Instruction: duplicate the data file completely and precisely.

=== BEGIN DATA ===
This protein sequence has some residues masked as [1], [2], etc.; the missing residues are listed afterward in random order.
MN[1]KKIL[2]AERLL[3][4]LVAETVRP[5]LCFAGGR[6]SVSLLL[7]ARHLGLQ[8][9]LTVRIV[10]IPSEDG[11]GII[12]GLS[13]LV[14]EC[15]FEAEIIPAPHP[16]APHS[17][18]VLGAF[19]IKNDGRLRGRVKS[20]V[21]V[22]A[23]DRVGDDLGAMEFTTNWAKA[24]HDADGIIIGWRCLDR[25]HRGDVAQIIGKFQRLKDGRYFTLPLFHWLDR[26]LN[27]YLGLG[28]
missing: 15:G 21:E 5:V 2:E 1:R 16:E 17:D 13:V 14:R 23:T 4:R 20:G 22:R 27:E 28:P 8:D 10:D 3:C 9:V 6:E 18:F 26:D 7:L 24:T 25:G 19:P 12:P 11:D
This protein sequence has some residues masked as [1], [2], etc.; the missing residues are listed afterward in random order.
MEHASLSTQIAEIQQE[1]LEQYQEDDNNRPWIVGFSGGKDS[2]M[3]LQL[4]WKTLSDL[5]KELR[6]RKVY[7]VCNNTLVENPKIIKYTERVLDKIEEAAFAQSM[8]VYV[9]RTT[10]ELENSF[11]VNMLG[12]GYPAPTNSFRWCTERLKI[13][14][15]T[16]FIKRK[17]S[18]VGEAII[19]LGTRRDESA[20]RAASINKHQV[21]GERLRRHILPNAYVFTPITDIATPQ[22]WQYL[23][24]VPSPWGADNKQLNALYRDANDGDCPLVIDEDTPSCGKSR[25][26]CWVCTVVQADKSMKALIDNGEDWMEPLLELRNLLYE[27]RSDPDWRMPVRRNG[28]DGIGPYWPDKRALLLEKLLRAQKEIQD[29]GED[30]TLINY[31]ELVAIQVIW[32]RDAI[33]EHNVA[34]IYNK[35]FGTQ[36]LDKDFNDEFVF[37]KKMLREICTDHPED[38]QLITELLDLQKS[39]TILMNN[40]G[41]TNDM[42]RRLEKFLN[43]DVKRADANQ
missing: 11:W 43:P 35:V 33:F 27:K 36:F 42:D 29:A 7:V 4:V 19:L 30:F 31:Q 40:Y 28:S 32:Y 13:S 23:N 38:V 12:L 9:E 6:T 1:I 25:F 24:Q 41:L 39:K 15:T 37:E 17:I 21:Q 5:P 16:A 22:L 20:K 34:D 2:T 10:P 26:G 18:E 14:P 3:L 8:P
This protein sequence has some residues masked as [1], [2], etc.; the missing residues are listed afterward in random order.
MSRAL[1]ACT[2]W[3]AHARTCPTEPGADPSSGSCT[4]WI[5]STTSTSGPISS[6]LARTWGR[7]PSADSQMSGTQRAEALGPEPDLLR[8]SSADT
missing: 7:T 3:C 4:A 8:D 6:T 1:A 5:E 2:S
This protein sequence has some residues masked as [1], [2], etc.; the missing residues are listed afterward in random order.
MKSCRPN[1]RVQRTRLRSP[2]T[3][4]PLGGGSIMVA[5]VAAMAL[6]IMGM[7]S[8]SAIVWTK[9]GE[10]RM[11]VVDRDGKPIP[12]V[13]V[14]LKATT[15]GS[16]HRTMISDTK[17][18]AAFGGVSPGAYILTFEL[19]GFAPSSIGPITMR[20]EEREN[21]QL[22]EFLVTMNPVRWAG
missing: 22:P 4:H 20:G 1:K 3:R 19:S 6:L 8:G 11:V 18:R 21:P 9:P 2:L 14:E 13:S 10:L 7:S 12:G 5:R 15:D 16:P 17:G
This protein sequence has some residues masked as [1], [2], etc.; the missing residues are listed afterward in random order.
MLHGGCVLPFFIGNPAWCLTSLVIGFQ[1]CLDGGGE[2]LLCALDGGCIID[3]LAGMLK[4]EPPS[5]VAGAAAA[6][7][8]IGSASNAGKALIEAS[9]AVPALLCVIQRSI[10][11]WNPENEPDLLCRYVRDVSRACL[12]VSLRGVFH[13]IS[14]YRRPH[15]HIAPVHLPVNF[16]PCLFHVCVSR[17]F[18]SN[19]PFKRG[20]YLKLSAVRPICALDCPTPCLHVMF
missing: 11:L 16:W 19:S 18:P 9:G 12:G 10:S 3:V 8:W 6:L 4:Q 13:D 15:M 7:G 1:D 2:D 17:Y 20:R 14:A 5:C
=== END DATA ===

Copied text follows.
This protein sequence has some residues masked as [1], [2], etc.; the missing residues are listed afterward in random order.
MN[1]KKIL[2]AERLL[3][4]LVAETVRP[5]LCFAGGR[6]SVSLLL[7]ARHLGLQ[8][9]LTVRIV[10]IPSEDG[11]GII[12]GLS[13]LV[14]EC[15]FEAEIIPAPHP[16]APHS[17][18]VLGAF[19]IKNDGRLRGRVKS[20]V[21]V[22]A[23]DRVGDDLGAMEFTTNWAKA[24]HDADGIIIGWRCLDR[25]HRGDVAQIIGKFQRLKDGRYFTLPLFHWLDR[26]LN[27]YLGLG[28]
missing: 15:G 21:E 5:V 2:E 1:R 16:E 17:D 13:V 14:R 23:T 4:R 20:G 22:R 27:E 28:P 8:D 10:D 3:C 9:V 6:E 18:F 26:D 7:L 24:T 25:G 19:P 12:P 11:D
This protein sequence has some residues masked as [1], [2], etc.; the missing residues are listed afterward in random order.
MEHASLSTQIAEIQQE[1]LEQYQEDDNNRPWIVGFSGGKDS[2]M[3]LQL[4]WKTLSDL[5]KELR[6]RKVY[7]VCNNTLVENPKIIKYTERVLDKIEEAAFAQSM[8]VYV[9]RTT[10]ELENSF[11]VNMLG[12]GYPAPTNSFRWCTERLKI[13][14][15]T[16]FIKRK[17]S[18]VGEAII[19]LGTRRDESA[20]RAASINKHQV[21]GERLRRHILPNAYVFTPITDIATPQ[22]WQYL[23][24]VPSPWGADNKQLNALYRDANDGDCPLVIDEDTPSCGKSR[25][26]CWVCTVVQADKSMKALIDNGEDWMEPLLELRNLLYE[27]RSDPDWRMPVRRNG[28]DGIGPYWPDKRALLLEKLLRAQKEIQD[29]GED[30]TLINY[31]ELVAIQVIW[32]RDAI[33]EHNVA[34]IYNK[35]FGTQ[36]LDKDFNDEFVF[37]KKMLREICTDHPED[38]QLITELLDLQKS[39]TILMNN[40]G[41]TNDM[42]RRLEKFLN[43]DVKRADANQ
missing: 11:W 43:P 35:V 33:F 27:K 36:F 42:D 29:A 7:V 4:V 19:L 30:F 31:Q 40:Y 28:S 32:Y 13:S 23:N 38:V 12:L 9:E 6:T 1:I 25:F 24:Q 41:L 39:K 15:T 37:E 17:I 21:Q 5:P 16:A 22:L 20:K 34:D 2:T 10:P 26:G 18:E 14:P 3:L 8:P
This protein sequence has some residues masked as [1], [2], etc.; the missing residues are listed afterward in random order.
MSRAL[1]ACT[2]W[3]AHARTCPTEPGADPSSGSCT[4]WI[5]STTSTSGPISS[6]LARTWGR[7]PSADSQMSGTQRAEALGPEPDLLR[8]SSADT
missing: 7:T 3:C 4:A 8:D 6:T 1:A 5:E 2:S
This protein sequence has some residues masked as [1], [2], etc.; the missing residues are listed afterward in random order.
MKSCRPN[1]RVQRTRLRSP[2]T[3][4]PLGGGSIMVA[5]VAAMAL[6]IMGM[7]S[8]SAIVWTK[9]GE[10]RM[11]VVDRDGKPIP[12]V[13]V[14]LKATT[15]GS[16]HRTMISDTK[17][18]AAFGGVSPGAYILTFEL[19]GFAPSSIGPITMR[20]EEREN[21]QL[22]EFLVTMNPVRWAG
missing: 22:P 4:H 20:G 1:K 3:R 19:S 6:L 8:G 11:V 18:R 21:P 9:P 2:L 14:E 13:S 10:L 7:S 12:G 5:R 15:D 16:P 17:G
This protein sequence has some residues masked as [1], [2], etc.; the missing residues are listed afterward in random order.
MLHGGCVLPFFIGNPAWCLTSLVIGFQ[1]CLDGGGE[2]LLCALDGGCIID[3]LAGMLK[4]EPPS[5]VAGAAAA[6][7][8]IGSASNAGKALIEAS[9]AVPALLCVIQRSI[10][11]WNPENEPDLLCRYVRDVSRACL[12]VSLRGVFH[13]IS[14]YRRPH[15]HIAPVHLPVNF[16]PCLFHVCVSR[17]F[18]SN[19]PFKRG[20]YLKLSAVRPICALDCPTPCLHVMF
missing: 11:L 16:W 19:S 18:P 9:G 12:G 10:S 3:V 8:W 6:L 4:Q 13:D 15:M 7:G 1:D 2:D 17:Y 20:R 14:A 5:C